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A contemporary reading of Look Back in Anger includes a reading of sexism in which Jimmy's anger and hatred is directed at women in general. The examples in the play that are taken to represent a greater sexism on Jimmy's part are his relationships with Alison and then Helena, the most striking point of which is that after a time, Helena stands silently and emotionally passively at the ironing board on Sunday night just like Alison used to do.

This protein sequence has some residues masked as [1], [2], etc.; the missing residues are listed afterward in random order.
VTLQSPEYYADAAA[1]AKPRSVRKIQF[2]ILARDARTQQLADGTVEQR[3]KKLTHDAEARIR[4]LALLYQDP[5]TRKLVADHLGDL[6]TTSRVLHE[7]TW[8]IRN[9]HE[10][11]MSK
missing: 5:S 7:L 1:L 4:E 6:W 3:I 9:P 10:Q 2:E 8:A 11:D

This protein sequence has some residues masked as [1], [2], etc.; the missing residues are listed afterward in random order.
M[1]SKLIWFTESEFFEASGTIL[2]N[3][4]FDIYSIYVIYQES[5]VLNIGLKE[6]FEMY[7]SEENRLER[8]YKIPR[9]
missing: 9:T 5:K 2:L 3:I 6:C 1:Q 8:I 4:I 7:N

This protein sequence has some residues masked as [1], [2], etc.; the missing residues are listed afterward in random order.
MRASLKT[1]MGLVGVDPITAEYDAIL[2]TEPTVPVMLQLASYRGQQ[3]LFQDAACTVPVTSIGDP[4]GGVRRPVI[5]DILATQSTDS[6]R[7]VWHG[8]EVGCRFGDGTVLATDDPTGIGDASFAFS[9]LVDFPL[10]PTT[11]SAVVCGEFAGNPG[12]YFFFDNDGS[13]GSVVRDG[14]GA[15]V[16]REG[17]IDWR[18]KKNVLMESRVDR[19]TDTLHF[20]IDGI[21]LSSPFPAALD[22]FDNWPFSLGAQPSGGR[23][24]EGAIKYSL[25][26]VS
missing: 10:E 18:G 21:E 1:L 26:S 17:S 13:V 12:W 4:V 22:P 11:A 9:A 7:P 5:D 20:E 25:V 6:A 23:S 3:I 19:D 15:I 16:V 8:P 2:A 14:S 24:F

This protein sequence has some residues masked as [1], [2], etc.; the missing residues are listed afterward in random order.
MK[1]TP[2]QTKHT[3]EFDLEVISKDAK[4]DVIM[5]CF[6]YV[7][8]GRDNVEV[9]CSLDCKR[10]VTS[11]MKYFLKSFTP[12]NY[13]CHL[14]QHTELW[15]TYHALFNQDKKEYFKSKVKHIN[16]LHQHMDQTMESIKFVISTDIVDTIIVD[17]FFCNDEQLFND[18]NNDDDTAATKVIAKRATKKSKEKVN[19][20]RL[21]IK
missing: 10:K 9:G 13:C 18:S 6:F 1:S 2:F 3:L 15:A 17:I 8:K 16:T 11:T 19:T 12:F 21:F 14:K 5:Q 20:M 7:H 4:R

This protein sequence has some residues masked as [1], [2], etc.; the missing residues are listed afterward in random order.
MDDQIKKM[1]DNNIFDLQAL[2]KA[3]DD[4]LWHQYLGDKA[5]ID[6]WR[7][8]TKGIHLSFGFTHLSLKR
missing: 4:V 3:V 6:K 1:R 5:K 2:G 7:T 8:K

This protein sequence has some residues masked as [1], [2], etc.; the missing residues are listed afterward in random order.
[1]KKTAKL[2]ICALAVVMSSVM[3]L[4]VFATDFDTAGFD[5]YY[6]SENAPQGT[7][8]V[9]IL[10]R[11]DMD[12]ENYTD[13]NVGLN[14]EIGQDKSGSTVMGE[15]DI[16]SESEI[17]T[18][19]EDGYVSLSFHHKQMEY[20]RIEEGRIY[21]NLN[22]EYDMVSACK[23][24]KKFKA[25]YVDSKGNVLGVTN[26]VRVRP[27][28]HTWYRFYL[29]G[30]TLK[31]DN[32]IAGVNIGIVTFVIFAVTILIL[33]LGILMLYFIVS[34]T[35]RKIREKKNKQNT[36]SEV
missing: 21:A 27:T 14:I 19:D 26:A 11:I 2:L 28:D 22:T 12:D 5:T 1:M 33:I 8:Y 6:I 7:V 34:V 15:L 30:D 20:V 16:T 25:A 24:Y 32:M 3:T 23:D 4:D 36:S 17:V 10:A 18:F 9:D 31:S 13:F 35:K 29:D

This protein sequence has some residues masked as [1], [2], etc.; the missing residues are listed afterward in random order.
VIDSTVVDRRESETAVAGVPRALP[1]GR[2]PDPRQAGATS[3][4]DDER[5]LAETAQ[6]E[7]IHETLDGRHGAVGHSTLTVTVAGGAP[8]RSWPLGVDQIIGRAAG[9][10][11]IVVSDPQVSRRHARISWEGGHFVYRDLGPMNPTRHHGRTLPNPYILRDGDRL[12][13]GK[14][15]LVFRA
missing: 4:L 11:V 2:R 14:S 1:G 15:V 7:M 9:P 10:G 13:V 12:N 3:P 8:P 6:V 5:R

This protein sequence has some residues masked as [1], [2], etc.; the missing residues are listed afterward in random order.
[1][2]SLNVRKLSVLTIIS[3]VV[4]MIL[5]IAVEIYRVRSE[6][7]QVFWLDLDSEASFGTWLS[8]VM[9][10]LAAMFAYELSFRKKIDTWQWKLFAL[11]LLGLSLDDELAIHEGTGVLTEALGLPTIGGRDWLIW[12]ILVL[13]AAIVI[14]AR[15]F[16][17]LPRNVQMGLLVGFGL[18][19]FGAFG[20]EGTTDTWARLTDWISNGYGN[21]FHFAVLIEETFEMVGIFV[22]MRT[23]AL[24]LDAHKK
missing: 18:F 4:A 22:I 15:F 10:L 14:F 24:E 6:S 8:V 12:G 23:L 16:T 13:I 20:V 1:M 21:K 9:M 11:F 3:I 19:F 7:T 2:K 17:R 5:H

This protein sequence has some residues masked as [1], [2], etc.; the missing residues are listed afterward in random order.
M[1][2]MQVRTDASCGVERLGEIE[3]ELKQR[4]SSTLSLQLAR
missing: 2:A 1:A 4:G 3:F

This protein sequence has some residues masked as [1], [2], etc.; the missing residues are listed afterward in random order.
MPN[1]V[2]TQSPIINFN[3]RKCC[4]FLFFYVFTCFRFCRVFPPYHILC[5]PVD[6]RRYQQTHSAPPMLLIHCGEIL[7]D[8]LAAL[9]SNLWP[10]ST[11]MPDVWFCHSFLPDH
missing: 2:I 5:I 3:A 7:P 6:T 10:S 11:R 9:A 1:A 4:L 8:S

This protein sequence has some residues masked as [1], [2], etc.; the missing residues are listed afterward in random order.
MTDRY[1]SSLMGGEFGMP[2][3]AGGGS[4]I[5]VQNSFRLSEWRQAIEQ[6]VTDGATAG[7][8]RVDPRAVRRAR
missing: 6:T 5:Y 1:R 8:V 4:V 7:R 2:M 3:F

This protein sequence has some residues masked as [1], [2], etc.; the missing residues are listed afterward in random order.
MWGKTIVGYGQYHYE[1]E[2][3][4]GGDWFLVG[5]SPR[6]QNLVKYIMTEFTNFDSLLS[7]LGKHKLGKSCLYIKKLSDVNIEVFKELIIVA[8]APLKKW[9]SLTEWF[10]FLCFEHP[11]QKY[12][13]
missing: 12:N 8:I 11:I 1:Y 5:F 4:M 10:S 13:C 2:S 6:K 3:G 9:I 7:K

However when the play was first performed in 1955, the emphasis wasn't on sexism but on class identity and limitations. The similarity between Helena and Alison is that they are both from the upper class and are both religious with "establishment" church affiliations. Jimmy's great invective is against the complacent, unthinking privilege given to and assumed by the upper classes who have no need to think or be intelligent, as Nigel represents, or feel, as Alison and Helena represent. When Jimmy's treatment of Alison and Helena are seen from a 1950s perspective as representative of Jimmy's hatred of a class division that defrauds individuals--on both sides of the class divide--of their humanity, the undertones of sexism take a secondary position.
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